Pro-gun advocates carrying weapons march at Miami, chat up students

About a dozen gun-toting advocates for carrying weapons on college campuses walked across Miami University in Oxford on Friday to many stares and some questions from students.

The Second amendment supporters carried unloaded handguns and AR-15 rifles as they crisscrossed Miami’s main campus without incident other than some students stopping to ask questions or politely disagree with their pro-gun stance.

Organizer Jeffry Smith, who in recent years has held similar “open carry” demonstrations at other Ohio college campuses, said the informal march through the Butler County school grounds went as expected.

A few Miami students joined in the march carrying empty chamber weapons, as required by school policy, but most students who questioned Smith said they objected to any guns being on their school grounds.

Smith said he wasn’t surprised by the reactions.

“As I have done more of these walks … I have more and more conversations with students and staff … I have come to the belief that campuses are largely indoctrination camps in some ways. As far as it applies to the right to keep and bear arms there seems to be little on campus to spark conversations about the right to keep and bear arms,” said Smith.

Smith wanted to highlight what he feels are unfair restrictions for concealed-carry permit holders at higher education institutions.

It’s illegal to carry a concealed firearm on an Ohio university campus, unless the firearm is locked in a motor vehicle or in the process of being locked in a motor vehicle.

Smith had made Miami University Police and school officials aware beforehand of his event, which drew gun rights supporters from as far away as Columbus. He last came to the school in 2016.

As a precaution, two campus police officers escorted the group but kept about a 30-yard distance so as not to interfere with the event.

Hours later, Miami police said the walk went off without incident.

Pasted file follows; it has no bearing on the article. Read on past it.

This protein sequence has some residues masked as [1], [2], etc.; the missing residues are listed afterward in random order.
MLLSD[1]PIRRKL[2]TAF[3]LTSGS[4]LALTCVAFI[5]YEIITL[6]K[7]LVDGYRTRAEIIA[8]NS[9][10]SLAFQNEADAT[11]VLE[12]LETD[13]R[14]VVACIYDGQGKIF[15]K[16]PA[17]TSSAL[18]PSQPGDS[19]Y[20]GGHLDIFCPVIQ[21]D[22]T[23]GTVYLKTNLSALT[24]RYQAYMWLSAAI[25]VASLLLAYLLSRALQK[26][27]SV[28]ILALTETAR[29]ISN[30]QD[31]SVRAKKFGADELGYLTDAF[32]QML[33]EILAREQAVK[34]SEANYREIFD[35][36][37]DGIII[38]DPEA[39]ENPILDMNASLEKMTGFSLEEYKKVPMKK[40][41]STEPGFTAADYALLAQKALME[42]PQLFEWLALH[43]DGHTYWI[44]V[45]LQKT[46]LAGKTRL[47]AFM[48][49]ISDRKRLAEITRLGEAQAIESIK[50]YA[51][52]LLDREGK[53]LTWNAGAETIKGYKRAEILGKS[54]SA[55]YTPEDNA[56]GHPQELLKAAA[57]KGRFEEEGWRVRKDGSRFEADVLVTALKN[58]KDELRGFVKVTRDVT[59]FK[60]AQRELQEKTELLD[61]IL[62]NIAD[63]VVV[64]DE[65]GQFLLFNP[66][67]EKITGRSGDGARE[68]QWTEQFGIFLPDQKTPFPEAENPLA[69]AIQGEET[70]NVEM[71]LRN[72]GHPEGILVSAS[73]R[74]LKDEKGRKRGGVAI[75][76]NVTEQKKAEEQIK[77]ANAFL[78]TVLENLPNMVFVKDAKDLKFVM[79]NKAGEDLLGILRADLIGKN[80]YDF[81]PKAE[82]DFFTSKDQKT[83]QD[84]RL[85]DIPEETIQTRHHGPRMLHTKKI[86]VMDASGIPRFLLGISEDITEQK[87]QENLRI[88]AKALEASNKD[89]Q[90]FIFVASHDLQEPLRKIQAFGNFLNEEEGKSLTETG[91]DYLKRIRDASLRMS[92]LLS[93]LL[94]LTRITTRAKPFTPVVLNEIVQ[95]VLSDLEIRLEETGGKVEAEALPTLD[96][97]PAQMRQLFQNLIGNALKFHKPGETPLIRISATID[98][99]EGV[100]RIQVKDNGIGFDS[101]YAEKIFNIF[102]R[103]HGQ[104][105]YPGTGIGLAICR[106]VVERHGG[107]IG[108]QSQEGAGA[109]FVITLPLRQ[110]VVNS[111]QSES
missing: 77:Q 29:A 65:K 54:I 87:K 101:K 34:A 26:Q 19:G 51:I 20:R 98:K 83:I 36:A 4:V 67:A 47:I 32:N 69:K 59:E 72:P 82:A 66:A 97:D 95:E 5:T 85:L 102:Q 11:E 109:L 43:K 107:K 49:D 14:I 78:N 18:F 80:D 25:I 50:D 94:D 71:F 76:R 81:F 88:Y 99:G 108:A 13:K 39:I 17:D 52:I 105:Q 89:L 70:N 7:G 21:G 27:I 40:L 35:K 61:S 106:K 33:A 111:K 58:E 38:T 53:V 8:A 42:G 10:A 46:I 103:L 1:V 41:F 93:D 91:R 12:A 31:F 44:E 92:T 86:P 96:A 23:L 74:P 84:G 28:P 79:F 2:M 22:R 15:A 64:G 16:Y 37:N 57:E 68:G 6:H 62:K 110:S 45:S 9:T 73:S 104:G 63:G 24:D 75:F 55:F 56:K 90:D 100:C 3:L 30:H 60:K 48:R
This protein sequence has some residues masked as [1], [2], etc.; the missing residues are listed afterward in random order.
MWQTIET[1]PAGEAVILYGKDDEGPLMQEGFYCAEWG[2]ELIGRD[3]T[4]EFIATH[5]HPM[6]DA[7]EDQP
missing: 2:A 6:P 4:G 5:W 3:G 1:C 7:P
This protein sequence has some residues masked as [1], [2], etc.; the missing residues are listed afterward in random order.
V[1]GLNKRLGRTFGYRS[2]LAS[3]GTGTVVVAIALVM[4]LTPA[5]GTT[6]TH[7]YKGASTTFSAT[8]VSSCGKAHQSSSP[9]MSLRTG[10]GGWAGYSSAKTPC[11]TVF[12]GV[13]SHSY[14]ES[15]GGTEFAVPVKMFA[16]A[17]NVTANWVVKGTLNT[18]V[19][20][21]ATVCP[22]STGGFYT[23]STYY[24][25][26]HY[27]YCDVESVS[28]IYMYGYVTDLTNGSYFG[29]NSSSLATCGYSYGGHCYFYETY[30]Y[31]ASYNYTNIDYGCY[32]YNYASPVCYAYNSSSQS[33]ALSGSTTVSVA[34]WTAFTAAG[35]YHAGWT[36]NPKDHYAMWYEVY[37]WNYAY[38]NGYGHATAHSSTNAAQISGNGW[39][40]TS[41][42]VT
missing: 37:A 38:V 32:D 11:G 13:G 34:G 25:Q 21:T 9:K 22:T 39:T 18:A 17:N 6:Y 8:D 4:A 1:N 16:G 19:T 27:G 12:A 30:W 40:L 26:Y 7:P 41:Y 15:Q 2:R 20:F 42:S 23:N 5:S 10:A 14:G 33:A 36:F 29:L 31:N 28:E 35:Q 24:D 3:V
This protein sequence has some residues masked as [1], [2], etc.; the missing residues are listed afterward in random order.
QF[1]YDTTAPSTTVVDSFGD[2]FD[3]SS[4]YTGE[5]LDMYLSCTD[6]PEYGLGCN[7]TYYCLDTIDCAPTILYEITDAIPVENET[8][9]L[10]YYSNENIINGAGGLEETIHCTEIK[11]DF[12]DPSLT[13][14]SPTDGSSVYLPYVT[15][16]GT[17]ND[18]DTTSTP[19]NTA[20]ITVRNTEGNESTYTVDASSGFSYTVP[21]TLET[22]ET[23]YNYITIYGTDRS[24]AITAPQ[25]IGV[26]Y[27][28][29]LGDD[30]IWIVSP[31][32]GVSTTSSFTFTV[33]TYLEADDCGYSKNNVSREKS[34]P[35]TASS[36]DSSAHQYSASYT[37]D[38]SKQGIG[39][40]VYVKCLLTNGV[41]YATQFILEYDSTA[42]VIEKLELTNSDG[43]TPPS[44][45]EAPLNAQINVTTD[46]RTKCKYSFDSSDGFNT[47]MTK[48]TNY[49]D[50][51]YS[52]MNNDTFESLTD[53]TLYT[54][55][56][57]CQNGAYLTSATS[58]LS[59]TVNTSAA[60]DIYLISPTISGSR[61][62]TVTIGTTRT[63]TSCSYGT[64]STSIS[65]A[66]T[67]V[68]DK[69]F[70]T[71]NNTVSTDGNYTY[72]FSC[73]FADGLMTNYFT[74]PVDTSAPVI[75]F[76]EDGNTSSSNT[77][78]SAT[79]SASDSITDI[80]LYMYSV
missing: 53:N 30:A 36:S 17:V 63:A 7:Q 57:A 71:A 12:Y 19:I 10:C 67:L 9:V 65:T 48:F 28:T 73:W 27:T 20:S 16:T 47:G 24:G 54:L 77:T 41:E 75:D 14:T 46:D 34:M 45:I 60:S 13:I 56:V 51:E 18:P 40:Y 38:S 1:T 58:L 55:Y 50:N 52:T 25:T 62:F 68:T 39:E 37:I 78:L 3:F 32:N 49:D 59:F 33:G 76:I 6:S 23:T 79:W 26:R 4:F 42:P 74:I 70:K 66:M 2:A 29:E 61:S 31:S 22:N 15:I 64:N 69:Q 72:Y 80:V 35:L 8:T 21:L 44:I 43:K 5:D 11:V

Miami policy prohibits students or staff from having firearms on campus but officials said students who wanted to participate could do so.

Miami senior Nick Porter, president of the Miami University pistol club, joined in and said that “it’s important for people to realize open carry is a legal right that citizens of Ohio have a right to carry on public land.”

Porter said the idea of individuals arming themselves for protection meets with “general disapproval” among students.

“Most of them don’t understand that the legal concept of open carry and the idea that this university is public property,” said Porter.

Mallory Eichler, a freshman, was surprised when her walk to classes brought her in sight of the group.

“I’ve not seen an open carry happen on campus before and I was a little concerned about it happening,” said Eichler.

“I just don’t think a place for education is the right place for a gun. I get that you have the right to have a gun but I don’t feel comfortable being in the same vicinity as a gun,” she said.

Kendall Arroyo, sporting an AR-15 rifle slung on his shoulder and a handgun in a thigh holster, was joined by his wife, who wore a handgun on her belt while she pushed a baby stroller holding their infant son.

Arroyo, who has joined marches across Ohio State University’s campus, said “we are here to hopefully spur a little bit of dialogue with the students and faculty members regarding 2nd amendment rights, campus carry and anything else firearms related.”

Alexandria Fletcher, sophomore at Miami, was one of the first students to approach Smith and chatted amiably with him as they walked.

Fletcher, however, came away unconvinced.

“I still object to them being here,” she said. “I’m still opposed but I’m also wanting to hear their conversation.”

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